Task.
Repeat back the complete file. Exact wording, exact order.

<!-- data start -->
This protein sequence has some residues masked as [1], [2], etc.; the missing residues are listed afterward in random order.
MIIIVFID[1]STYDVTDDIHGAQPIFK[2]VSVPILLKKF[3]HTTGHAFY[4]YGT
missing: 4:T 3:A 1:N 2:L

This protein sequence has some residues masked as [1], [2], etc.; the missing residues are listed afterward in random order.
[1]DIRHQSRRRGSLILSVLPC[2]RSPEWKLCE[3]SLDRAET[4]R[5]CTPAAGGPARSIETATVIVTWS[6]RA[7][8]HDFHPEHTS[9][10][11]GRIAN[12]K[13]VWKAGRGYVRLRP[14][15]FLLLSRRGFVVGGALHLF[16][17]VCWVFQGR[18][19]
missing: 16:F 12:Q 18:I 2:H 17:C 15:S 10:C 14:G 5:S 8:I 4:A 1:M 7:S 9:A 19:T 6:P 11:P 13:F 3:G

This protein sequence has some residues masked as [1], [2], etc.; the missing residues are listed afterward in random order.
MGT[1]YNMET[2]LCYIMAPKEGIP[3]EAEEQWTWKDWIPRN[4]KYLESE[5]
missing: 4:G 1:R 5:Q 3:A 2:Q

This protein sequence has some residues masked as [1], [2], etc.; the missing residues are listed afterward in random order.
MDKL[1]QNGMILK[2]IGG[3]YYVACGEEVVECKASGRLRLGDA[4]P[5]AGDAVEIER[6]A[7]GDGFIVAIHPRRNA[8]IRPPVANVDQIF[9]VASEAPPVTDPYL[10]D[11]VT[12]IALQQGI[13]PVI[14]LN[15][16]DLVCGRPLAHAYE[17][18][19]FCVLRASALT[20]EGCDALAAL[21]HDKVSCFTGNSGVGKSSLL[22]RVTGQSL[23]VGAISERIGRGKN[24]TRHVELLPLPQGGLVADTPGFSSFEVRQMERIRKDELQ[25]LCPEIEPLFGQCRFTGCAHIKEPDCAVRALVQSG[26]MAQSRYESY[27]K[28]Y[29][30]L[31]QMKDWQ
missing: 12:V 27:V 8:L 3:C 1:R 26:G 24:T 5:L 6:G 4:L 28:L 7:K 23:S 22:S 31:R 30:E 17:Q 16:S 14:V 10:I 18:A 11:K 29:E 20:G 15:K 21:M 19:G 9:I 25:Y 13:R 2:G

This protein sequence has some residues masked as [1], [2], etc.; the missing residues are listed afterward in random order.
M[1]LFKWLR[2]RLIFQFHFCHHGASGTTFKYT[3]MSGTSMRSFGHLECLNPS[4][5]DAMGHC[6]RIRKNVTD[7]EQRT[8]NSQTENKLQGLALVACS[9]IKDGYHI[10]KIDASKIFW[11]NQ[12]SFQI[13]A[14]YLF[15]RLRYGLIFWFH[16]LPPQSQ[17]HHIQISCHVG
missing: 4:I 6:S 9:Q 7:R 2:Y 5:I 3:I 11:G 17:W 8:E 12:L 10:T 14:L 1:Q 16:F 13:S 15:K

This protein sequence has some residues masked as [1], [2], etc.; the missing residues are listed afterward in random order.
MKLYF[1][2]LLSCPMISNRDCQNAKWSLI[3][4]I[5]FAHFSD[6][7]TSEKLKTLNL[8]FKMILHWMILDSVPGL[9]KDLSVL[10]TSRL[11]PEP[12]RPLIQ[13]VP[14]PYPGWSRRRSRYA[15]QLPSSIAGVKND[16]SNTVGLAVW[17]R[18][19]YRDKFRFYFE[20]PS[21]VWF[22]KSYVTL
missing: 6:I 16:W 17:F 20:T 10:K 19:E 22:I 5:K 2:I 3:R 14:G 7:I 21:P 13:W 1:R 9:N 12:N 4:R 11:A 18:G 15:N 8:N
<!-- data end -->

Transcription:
This protein sequence has some residues masked as [1], [2], etc.; the missing residues are listed afterward in random order.
MIIIVFID[1]STYDVTDDIHGAQPIFK[2]VSVPILLKKF[3]HTTGHAFY[4]YGT
missing: 4:T 3:A 1:N 2:L

This protein sequence has some residues masked as [1], [2], etc.; the missing residues are listed afterward in random order.
[1]DIRHQSRRRGSLILSVLPC[2]RSPEWKLCE[3]SLDRAET[4]R[5]CTPAAGGPARSIETATVIVTWS[6]RA[7][8]HDFHPEHTS[9][10][11]GRIAN[12]K[13]VWKAGRGYVRLRP[14][15]FLLLSRRGFVVGGALHLF[16][17]VCWVFQGR[18][19]
missing: 16:F 12:Q 18:I 2:H 17:C 15:S 10:C 14:G 5:S 8:I 4:A 1:M 7:S 9:A 19:T 6:P 11:P 13:F 3:G

This protein sequence has some residues masked as [1], [2], etc.; the missing residues are listed afterward in random order.
MGT[1]YNMET[2]LCYIMAPKEGIP[3]EAEEQWTWKDWIPRN[4]KYLESE[5]
missing: 4:G 1:R 5:Q 3:A 2:Q

This protein sequence has some residues masked as [1], [2], etc.; the missing residues are listed afterward in random order.
MDKL[1]QNGMILK[2]IGG[3]YYVACGEEVVECKASGRLRLGDA[4]P[5]AGDAVEIER[6]A[7]GDGFIVAIHPRRNA[8]IRPPVANVDQIF[9]VASEAPPVTDPYL[10]D[11]VT[12]IALQQGI[13]PVI[14]LN[15][16]DLVCGRPLAHAYE[17][18][19]FCVLRASALT[20]EGCDALAAL[21]HDKVSCFTGNSGVGKSSLL[22]RVTGQSL[23]VGAISERIGRGKN[24]TRHVELLPLPQGGLVADTPGFSSFEVRQMERIRKDELQ[25]LCPEIEPLFGQCRFTGCAHIKEPDCAVRALVQSG[26]MAQSRYESY[27]K[28]Y[29][30]L[31]QMKDWQ
missing: 12:V 27:V 8:L 3:C 1:R 26:G 24:T 5:L 6:G 4:L 28:L 7:K 23:S 22:S 31:R 30:E 17:Q 16:S 14:V 10:I 18:A 11:K 29:E 20:G 15:K 21:M 19:G 9:I 25:Y 13:R 2:G

This protein sequence has some residues masked as [1], [2], etc.; the missing residues are listed afterward in random order.
M[1]LFKWLR[2]RLIFQFHFCHHGASGTTFKYT[3]MSGTSMRSFGHLECLNPS[4][5]DAMGHC[6]RIRKNVTD[7]EQRT[8]NSQTENKLQGLALVACS[9]IKDGYHI[10]KIDASKIFW[11]NQ[12]SFQI[13]A[14]YLF[15]RLRYGLIFWFH[16]LPPQSQ[17]HHIQISCHVG
missing: 4:I 6:S 9:Q 7:R 2:Y 5:I 3:I 11:G 17:W 8:E 12:L 10:T 14:L 1:Q 16:F 13:S 15:K

This protein sequence has some residues masked as [1], [2], etc.; the missing residues are listed afterward in random order.
MKLYF[1][2]LLSCPMISNRDCQNAKWSLI[3][4]I[5]FAHFSD[6][7]TSEKLKTLNL[8]FKMILHWMILDSVPGL[9]KDLSVL[10]TSRL[11]PEP[12]RPLIQ[13]VP[14]PYPGWSRRRSRYA[15]QLPSSIAGVKND[16]SNTVGLAVW[17]R[18][19]YRDKFRFYFE[20]PS[21]VWF[22]KSYVTL
missing: 6:I 16:W 17:F 20:T 10:K 19:E 22:I 5:K 2:I 3:R 14:G 7:I 21:P 13:W 1:R 9:N 12:N 4:R 11:A 18:G 15:N 8:N